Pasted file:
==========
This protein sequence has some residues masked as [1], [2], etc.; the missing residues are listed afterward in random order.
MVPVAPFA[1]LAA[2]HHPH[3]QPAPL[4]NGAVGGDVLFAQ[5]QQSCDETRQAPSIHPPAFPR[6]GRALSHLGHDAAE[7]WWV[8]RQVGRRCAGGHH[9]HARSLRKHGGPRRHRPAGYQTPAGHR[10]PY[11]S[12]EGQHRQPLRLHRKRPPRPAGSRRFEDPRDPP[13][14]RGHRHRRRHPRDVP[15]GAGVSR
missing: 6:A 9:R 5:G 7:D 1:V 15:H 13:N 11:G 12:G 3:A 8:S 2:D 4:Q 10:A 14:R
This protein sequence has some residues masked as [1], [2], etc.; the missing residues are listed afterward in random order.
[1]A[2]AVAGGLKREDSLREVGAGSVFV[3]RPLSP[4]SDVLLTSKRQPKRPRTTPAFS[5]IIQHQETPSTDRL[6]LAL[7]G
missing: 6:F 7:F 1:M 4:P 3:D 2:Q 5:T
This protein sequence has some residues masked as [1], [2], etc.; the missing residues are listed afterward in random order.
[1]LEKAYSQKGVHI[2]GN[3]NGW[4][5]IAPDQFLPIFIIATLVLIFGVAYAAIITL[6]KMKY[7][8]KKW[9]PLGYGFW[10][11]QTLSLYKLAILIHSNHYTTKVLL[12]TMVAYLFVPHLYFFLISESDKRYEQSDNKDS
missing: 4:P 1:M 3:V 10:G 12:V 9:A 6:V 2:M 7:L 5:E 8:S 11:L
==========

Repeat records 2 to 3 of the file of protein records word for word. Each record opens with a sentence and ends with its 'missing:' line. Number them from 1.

This protein sequence has some residues masked as [1], [2], etc.; the missing residues are listed afterward in random order.
[1]A[2]AVAGGLKREDSLREVGAGSVFV[3]RPLSP[4]SDVLLTSKRQPKRPRTTPAFS[5]IIQHQETPSTDRL[6]LAL[7]G
missing: 6:F 7:F 1:M 4:P 3:D 2:Q 5:T
This protein sequence has some residues masked as [1], [2], etc.; the missing residues are listed afterward in random order.
[1]LEKAYSQKGVHI[2]GN[3]NGW[4][5]IAPDQFLPIFIIATLVLIFGVAYAAIITL[6]KMKY[7][8]KKW[9]PLGYGFW[10][11]QTLSLYKLAILIHSNHYTTKVLL[12]TMVAYLFVPHLYFFLISESDKRYEQSDNKDS
missing: 4:P 1:M 3:V 10:G 12:V 9:A 6:V 2:M 7:L 5:E 8:S 11:L